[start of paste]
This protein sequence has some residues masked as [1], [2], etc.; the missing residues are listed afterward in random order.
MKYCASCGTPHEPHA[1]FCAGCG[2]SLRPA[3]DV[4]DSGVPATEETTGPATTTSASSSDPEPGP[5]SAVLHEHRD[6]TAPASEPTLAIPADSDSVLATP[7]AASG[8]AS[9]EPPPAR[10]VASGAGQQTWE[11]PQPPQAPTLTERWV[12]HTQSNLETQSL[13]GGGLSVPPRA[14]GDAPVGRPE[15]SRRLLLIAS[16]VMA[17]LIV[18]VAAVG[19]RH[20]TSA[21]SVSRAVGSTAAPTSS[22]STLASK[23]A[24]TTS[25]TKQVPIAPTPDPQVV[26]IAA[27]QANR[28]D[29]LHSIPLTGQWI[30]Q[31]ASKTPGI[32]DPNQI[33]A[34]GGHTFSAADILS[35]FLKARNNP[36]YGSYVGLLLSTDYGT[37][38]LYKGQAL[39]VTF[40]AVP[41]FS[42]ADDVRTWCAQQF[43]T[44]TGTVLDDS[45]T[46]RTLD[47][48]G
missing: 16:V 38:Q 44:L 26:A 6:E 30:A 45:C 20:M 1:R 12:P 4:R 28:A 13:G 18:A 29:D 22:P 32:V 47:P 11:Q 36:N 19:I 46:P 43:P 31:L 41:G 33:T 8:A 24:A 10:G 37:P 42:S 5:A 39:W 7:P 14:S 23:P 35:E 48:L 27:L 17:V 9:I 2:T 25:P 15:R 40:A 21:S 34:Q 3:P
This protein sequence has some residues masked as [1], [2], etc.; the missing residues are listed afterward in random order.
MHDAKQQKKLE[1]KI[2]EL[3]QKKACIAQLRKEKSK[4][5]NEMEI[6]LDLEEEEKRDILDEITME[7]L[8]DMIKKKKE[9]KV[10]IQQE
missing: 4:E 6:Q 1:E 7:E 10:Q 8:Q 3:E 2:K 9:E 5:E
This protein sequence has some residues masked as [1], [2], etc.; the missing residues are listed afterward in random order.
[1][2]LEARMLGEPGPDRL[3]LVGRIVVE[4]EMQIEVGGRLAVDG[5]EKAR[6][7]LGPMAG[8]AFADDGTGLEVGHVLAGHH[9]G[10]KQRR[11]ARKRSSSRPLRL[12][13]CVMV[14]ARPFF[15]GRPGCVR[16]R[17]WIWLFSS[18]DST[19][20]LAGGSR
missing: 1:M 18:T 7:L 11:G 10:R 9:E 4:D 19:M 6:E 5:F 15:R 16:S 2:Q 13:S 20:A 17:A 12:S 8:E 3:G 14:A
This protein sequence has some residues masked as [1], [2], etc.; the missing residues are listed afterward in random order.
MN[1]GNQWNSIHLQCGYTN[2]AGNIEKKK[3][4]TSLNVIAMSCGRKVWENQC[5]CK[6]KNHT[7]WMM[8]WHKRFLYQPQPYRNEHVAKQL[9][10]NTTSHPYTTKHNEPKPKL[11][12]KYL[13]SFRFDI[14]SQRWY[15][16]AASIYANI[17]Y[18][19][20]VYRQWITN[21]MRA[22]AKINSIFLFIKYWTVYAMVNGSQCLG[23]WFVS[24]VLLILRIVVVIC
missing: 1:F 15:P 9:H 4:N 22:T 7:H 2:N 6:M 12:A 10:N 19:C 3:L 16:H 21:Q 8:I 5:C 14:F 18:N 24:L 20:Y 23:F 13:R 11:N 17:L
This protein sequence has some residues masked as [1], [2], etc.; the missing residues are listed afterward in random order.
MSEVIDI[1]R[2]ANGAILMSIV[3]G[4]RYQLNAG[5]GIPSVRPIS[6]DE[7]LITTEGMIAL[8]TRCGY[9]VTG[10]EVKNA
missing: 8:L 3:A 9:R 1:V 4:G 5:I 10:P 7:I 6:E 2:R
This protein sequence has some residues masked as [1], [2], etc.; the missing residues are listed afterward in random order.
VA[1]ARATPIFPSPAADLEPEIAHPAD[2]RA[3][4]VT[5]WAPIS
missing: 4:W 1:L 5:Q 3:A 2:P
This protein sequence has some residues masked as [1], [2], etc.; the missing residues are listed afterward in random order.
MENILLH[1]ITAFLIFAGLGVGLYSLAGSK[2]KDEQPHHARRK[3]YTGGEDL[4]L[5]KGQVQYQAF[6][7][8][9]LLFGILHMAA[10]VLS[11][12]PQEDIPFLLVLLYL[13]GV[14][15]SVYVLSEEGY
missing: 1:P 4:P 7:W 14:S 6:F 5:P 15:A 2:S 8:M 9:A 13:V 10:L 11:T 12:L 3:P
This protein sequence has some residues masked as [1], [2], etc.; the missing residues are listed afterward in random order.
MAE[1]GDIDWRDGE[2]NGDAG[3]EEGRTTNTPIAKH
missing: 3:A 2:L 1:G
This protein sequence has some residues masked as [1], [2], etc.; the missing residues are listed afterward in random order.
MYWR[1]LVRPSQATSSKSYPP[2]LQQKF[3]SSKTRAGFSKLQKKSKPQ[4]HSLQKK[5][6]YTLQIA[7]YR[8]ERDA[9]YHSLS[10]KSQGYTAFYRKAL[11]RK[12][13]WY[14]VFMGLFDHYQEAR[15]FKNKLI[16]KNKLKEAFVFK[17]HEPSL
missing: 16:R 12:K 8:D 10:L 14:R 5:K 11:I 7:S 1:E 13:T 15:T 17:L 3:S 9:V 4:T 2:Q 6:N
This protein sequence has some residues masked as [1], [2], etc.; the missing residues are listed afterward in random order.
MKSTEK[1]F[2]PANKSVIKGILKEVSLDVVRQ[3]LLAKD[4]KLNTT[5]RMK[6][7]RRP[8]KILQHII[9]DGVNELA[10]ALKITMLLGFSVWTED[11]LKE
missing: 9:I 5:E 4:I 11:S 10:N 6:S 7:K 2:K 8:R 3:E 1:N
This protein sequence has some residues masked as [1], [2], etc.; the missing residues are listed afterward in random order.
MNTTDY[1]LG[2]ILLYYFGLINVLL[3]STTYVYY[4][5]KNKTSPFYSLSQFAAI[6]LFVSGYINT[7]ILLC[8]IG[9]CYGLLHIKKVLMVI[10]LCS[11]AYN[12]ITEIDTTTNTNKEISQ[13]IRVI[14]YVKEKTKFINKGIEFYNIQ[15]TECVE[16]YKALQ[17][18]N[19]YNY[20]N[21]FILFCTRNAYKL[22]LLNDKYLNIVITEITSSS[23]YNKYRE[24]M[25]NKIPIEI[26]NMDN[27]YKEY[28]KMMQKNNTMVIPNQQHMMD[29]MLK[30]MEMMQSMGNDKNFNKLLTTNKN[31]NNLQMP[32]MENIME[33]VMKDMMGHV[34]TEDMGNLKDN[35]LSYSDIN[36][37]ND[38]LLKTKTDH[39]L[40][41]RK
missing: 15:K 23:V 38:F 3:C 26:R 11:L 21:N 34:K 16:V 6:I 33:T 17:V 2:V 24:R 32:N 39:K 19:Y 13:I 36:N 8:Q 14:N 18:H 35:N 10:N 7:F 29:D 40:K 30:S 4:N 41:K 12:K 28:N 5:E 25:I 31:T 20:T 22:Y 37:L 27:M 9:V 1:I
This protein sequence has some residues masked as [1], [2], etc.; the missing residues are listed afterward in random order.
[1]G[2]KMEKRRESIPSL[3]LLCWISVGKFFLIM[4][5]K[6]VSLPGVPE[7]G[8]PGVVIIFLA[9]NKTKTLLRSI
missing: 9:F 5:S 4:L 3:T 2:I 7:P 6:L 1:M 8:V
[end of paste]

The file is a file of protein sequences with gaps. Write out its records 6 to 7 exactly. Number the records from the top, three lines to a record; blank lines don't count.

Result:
This protein sequence has some residues masked as [1], [2], etc.; the missing residues are listed afterward in random order.
VA[1]ARATPIFPSPAADLEPEIAHPAD[2]RA[3][4]VT[5]WAPIS
missing: 4:W 1:L 5:Q 3:A 2:P
This protein sequence has some residues masked as [1], [2], etc.; the missing residues are listed afterward in random order.
MENILLH[1]ITAFLIFAGLGVGLYSLAGSK[2]KDEQPHHARRK[3]YTGGEDL[4]L[5]KGQVQYQAF[6][7][8][9]LLFGILHMAA[10]VLS[11][12]PQEDIPFLLVLLYL[13]GV[14][15]SVYVLSEEGY
missing: 1:P 4:P 7:W 14:S 6:F 5:P 15:A 2:S 8:M 9:A 13:V 10:L 11:T 12:L 3:P